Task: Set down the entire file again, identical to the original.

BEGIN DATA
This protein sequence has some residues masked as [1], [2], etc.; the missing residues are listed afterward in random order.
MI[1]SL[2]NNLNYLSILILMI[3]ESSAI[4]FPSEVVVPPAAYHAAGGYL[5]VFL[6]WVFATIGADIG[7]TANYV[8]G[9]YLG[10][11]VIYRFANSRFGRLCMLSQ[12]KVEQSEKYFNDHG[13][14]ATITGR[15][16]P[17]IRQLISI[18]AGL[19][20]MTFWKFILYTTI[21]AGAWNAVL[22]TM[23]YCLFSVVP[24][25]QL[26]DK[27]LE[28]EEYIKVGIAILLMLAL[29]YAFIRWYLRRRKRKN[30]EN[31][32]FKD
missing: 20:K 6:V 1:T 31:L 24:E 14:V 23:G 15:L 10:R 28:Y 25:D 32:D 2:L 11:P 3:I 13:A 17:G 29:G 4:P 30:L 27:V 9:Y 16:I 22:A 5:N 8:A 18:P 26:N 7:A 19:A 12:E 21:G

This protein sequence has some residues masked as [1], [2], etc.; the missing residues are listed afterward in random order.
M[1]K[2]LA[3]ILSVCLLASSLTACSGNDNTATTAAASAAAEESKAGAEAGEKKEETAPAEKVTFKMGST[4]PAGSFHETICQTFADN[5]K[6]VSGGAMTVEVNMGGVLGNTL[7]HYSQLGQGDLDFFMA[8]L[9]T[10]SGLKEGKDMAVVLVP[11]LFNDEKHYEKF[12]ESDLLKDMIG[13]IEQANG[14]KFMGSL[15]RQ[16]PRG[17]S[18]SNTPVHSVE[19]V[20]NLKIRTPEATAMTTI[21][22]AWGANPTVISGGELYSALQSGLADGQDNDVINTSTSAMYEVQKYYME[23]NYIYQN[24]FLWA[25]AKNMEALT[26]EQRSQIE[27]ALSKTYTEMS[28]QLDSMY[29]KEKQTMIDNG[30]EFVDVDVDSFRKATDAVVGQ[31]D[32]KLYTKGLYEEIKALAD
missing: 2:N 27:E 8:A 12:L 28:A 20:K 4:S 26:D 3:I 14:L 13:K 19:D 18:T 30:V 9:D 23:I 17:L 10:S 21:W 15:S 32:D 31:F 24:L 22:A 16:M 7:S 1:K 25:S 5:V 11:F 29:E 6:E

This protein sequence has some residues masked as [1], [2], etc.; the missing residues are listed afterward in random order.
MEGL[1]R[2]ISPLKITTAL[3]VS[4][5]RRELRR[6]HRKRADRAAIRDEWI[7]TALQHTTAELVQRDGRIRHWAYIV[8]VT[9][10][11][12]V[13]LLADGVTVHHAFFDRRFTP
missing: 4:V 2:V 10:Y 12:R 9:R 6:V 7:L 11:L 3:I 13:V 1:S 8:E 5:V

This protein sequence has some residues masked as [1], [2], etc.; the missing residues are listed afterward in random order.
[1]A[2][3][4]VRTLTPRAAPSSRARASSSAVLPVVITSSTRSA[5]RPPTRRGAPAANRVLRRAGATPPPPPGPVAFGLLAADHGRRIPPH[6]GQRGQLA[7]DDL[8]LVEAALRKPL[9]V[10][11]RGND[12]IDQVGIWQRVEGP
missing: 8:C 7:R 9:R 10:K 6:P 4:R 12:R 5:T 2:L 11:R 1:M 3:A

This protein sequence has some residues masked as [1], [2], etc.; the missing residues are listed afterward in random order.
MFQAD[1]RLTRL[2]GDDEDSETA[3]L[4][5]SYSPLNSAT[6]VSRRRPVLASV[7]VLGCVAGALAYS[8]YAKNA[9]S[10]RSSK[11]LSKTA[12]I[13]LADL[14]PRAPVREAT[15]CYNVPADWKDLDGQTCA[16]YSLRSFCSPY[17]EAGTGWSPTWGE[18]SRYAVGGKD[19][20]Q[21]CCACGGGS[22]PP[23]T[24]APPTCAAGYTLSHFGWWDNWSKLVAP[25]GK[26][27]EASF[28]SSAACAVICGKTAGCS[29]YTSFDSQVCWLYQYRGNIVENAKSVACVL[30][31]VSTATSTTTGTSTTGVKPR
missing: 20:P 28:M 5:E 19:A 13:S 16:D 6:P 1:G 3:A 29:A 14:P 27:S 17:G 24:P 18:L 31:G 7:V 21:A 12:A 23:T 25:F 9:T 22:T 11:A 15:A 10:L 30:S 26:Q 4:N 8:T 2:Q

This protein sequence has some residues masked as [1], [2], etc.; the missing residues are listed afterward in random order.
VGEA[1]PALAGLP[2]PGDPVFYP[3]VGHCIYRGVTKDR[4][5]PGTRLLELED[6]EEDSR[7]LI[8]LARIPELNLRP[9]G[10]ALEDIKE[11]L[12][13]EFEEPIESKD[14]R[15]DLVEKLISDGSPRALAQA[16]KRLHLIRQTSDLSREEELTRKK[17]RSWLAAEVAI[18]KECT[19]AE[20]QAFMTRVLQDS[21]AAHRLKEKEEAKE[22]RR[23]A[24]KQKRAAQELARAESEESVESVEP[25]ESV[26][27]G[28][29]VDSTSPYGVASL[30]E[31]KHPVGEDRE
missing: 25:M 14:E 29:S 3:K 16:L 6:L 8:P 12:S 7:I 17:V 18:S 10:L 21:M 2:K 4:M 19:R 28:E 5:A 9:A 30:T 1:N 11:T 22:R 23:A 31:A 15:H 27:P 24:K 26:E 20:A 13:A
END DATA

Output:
This protein sequence has some residues masked as [1], [2], etc.; the missing residues are listed afterward in random order.
MI[1]SL[2]NNLNYLSILILMI[3]ESSAI[4]FPSEVVVPPAAYHAAGGYL[5]VFL[6]WVFATIGADIG[7]TANYV[8]G[9]YLG[10][11]VIYRFANSRFGRLCMLSQ[12]KVEQSEKYFNDHG[13][14]ATITGR[15][16]P[17]IRQLISI[18]AGL[19][20]MTFWKFILYTTI[21]AGAWNAVL[22]TM[23]YCLFSVVP[24][25]QL[26]DK[27]LE[28]EEYIKVGIAILLMLAL[29]YAFIRWYLRRRKRKN[30]EN[31][32]FKD
missing: 20:K 6:V 1:T 31:L 24:E 14:V 23:G 15:L 10:R 28:Y 25:D 32:D 2:L 11:P 3:I 13:A 17:G 29:G 4:P 30:L 27:V 9:Y 16:I 22:A 5:N 8:A 18:P 26:N 7:A 19:A 12:E 21:G

This protein sequence has some residues masked as [1], [2], etc.; the missing residues are listed afterward in random order.
M[1]K[2]LA[3]ILSVCLLASSLTACSGNDNTATTAAASAAAEESKAGAEAGEKKEETAPAEKVTFKMGST[4]PAGSFHETICQTFADN[5]K[6]VSGGAMTVEVNMGGVLGNTL[7]HYSQLGQGDLDFFMA[8]L[9]T[10]SGLKEGKDMAVVLVP[11]LFNDEKHYEKF[12]ESDLLKDMIG[13]IEQANG[14]KFMGSL[15]RQ[16]PRG[17]S[18]SNTPVHSVE[19]V[20]NLKIRTPEATAMTTI[21][22]AWGANPTVISGGELYSALQSGLADGQDNDVINTSTSAMYEVQKYYME[23]NYIYQN[24]FLWA[25]AKNMEALT[26]EQRSQIE[27]ALSKTYTEMS[28]QLDSMY[29]KEKQTMIDNG[30]EFVDVDVDSFRKATDAVVGQ[31]D[32]KLYTKGLYEEIKALAD
missing: 2:N 27:E 8:A 12:L 28:A 20:K 4:S 26:D 3:I 14:L 13:K 19:D 18:T 30:V 9:D 23:I 17:L 10:S 21:W 15:S 32:D 31:F 24:L 22:A 16:M 7:S 1:K 25:S 5:V 11:F 29:E 6:E

This protein sequence has some residues masked as [1], [2], etc.; the missing residues are listed afterward in random order.
MEGL[1]R[2]ISPLKITTAL[3]VS[4][5]RRELRR[6]HRKRADRAAIRDEWI[7]TALQHTTAELVQRDGRIRHWAYIV[8]VT[9][10][11][12]V[13]LLADGVTVHHAFFDRRFTP
missing: 4:V 2:V 10:Y 12:R 9:R 6:V 7:L 11:L 3:I 13:V 1:S 8:E 5:V

This protein sequence has some residues masked as [1], [2], etc.; the missing residues are listed afterward in random order.
[1]A[2][3][4]VRTLTPRAAPSSRARASSSAVLPVVITSSTRSA[5]RPPTRRGAPAANRVLRRAGATPPPPPGPVAFGLLAADHGRRIPPH[6]GQRGQLA[7]DDL[8]LVEAALRKPL[9]V[10][11]RGND[12]IDQVGIWQRVEGP
missing: 8:C 7:R 9:R 10:K 6:P 4:R 12:R 5:T 2:L 11:R 1:M 3:A

This protein sequence has some residues masked as [1], [2], etc.; the missing residues are listed afterward in random order.
MFQAD[1]RLTRL[2]GDDEDSETA[3]L[4][5]SYSPLNSAT[6]VSRRRPVLASV[7]VLGCVAGALAYS[8]YAKNA[9]S[10]RSSK[11]LSKTA[12]I[13]LADL[14]PRAPVREAT[15]CYNVPADWKDLDGQTCA[16]YSLRSFCSPY[17]EAGTGWSPTWGE[18]SRYAVGGKD[19][20]Q[21]CCACGGGS[22]PP[23]T[24]APPTCAAGYTLSHFGWWDNWSKLVAP[25]GK[26][27]EASF[28]SSAACAVICGKTAGCS[29]YTSFDSQVCWLYQYRGNIVENAKSVACVL[30][31]VSTATSTTTGTSTTGVKPR
missing: 20:P 28:M 5:E 19:A 13:S 16:D 6:P 1:G 3:A 29:A 14:P 27:S 17:G 24:P 18:L 31:G 7:V 21:A 12:A 23:T 25:F 9:T 22:T 11:A 15:A 10:L 30:S 26:Q 4:N 8:T 2:Q

This protein sequence has some residues masked as [1], [2], etc.; the missing residues are listed afterward in random order.
VGEA[1]PALAGLP[2]PGDPVFYP[3]VGHCIYRGVTKDR[4][5]PGTRLLELED[6]EEDSR[7]LI[8]LARIPELNLRP[9]G[10]ALEDIKE[11]L[12][13]EFEEPIESKD[14]R[15]DLVEKLISDGSPRALAQA[16]KRLHLIRQTSDLSREEELTRKK[17]RSWLAAEVAI[18]KECT[19]AE[20]QAFMTRVLQDS[21]AAHRLKEKEEAKE[22]RR[23]A[24]KQKRAAQELARAESEESVESVEP[25]ESV[26][27]G[28][29]VDSTSPYGVASL[30]E[31]KHPVGEDRE
missing: 25:M 14:E 29:S 3:K 16:L 6:L 8:P 12:S 7:I 17:V 18:S 10:L 21:M 2:K 4:M 19:R 28:E 5:A 9:A 30:T 1:N 11:T 22:R 23:A 31:A 15:H 27:P 24:K 26:E 20:A 13:A